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Mashable's Responsive Redesign (mashable.com)
21 points by gisikw on Nov 14, 2012 | hide | past | web | favorite | 48 comments



I found the design distracting, and was not sure where to look first. I normally look for the main content on the left side of the screen.

Since "The next big thing" column is in green, I expected that to be the primary section, but then because it was smaller, moved to the right section.

Overall, I prefer blogs to have the more traditional feel.


Such a lack of hierarchy... Too many conflicting visuals patterns at the same levels. White space, alignment... It's responsive yes, but is it pleasant for the reader ? I'm not talking about beauty, de gustibus et coloribus non disputandum , just of the whole interaction.


We should pitch in and buy the design team at Mashable a few copies of http://www.amazon.com/Think-Common-Sense-Approach-Usability/...


Shades of the Gawker redesign here. I just don't see the benefit of having 3 distracting, content-filled columns with the most important information being on the far right (on the desktop and tablet versions, anyway), unless their target audience was using Arabic or Hebrew as their primary language.


The reason that the big content is on the right is that it is the most popular content, likely already read. The new stuff is on the left, and we want the eye to move across the page in the natural way to help promote newer and rising content.


Simulation of eye-movement on laptop:

focus Oh look, a big picture on the right.

down I wonder what that picture is about.

left and up Hey! Another picture!

down Part of another picture!

left and up What are these little things on the left? Meh, too small to my eye which have just scanned big pictures and headlines. Ignore.

weird left to right diagonal thing between 2nd and 3rd column as I scroll down


Why would content that you've already read be the most prominent? Following the convention of 'newest on top' would make more sense.


The big content is for the people who jump into the site and want to read just a few articles. It's the "most important". It gets clicks. The people who sit on the site all day are going to appreciate the left column, but it doesn't have the same prominence, because we already have their attention.

By throwing the big stuff on the right, we're also making people who jump into the site for the big stuff move their eyes across the content, which might prompt a click.

We've thought very hard about who our site is designed for and the path their eyes will take. The column hierarchy is designed for different groups of people looking for different content.


If the primary goal is discovery of new content then I think it works pretty well. I'd prefer the "Rising" and "Hot" columns swapped, but perhaps I'm not the primary audience. I'd also like to see excerpts in the "Rising" column to help make a decision of whether I want to skim or go into detail.

Also, scrolling seems to lag pretty badly when new content is loading. Using Chrome on a 2011 13" MacBook Pro. Tried InfinityJS? http://airbnb.github.com/infinity/


The scroll lag is, unfortunately, due to loading in the ad units. We're using all the usual tricks (precompiled template builders, batching builds in a document fragment and doing a single append to the DOM), but the ad iframes are just brutal on performance. We aren't using the "usual" social buttons there for similar reasons; a glut of iframes is performance death. Unfortunately, ads pay the bills, so they're less negotiable.

We're working on it, though, and aren't happy to be content with it just yet. My goal is to be able to achieve smooth scrolling on low-end hardware, and while we're admittedly not there yet, we're gunning for it.


Hey, are you calling my MacBook low-end? :p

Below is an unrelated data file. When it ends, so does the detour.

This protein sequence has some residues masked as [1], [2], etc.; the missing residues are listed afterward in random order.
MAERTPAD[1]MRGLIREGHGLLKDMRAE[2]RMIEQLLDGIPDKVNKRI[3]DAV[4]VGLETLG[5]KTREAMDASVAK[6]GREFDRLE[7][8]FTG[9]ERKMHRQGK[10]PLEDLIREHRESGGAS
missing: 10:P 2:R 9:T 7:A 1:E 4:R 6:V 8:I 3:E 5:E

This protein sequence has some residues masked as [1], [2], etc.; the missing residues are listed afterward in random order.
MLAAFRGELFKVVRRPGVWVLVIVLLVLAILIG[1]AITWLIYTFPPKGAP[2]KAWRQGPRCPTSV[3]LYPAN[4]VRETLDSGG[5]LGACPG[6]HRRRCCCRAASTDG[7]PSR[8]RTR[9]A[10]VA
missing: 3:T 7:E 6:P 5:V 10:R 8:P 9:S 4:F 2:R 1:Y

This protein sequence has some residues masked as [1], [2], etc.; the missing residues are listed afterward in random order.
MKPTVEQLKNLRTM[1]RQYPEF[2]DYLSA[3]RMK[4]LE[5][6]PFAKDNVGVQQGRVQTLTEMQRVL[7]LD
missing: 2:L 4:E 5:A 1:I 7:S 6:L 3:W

Hah, no. I just mean that when I'm done with it, it'll ideally feel like butter on a Raspberry Pi. :P


Am I the only one who doesn't like this trend?


YANA. - Just made my day I got to use that!

I too, do not like this trend. Does the average consumer (statistically)?


(I'm the tech lead at Mashable and on this project)

Our analytics and testing have indicated that there's a direct correlation between how visual (versus textual) our presentation is and how well it performs. Personally, I prefer a much more linear and text-heavy presentation (I spend all day on HN!), but our core audience is apparently different from me. Over the past couple of years, our audience has grown to be much more general and less tech-oriented (as I'm sure many HN readers have noticed), and the new design was done with that in mind.

I didn't like it at first, but it's grown on me. The article pages are much more "traditional" in terms of presentation, as well, which helps (and yes, I know you can't see them right now; sorry!)


Keep an eye on your ad revenue because you have a serious case of information overload at this point and the well-padded banner advertisement went almost entirely unnoticed for me. Advertisers will see that consumers never click nor react to their ads (Unless it's a CPM media buy and they don't get to see stats...) any longer and will eventually seek higher performing placement.


We absolutely will be. We're trying to find ways to integrate advertising in ways that are less obtrusive than normal; we're readers, too, and hate obnoxious ads as much as the next guy. We do direct ad sales rather than through a middleman, so we have some leeway in how stuff is presented, and we work with our advertisers to make sure that everyone is happy.

At the end of the day, advertising pays the bills, so we have to figure out the right balance there. Initial feedback from our advertising partners has been very good, though, and we'll be watching it closely, because...well, we like being able to pay rent. :)


My basic beef with this is that I dont think design should behave like water (take the shape of its container). I like visual presentations, just not this one.


Can you elaborate on this a bit? Web presentation of dynamic content tends to be rectangular by nature; do you mean the "static breakpoints" responsive design style rather than the "fluid layout with breakpoints" design style?

We went the fluid route to try to accommodate as many screens/devices/orientations as possible without wasting a ton of space; a more rigid design is definitely sharper (and frankly, would be easier to produce), but we're gunning for a design that works on just about any screen size or aspect ratio, and found that rigid designs weren't cutting it.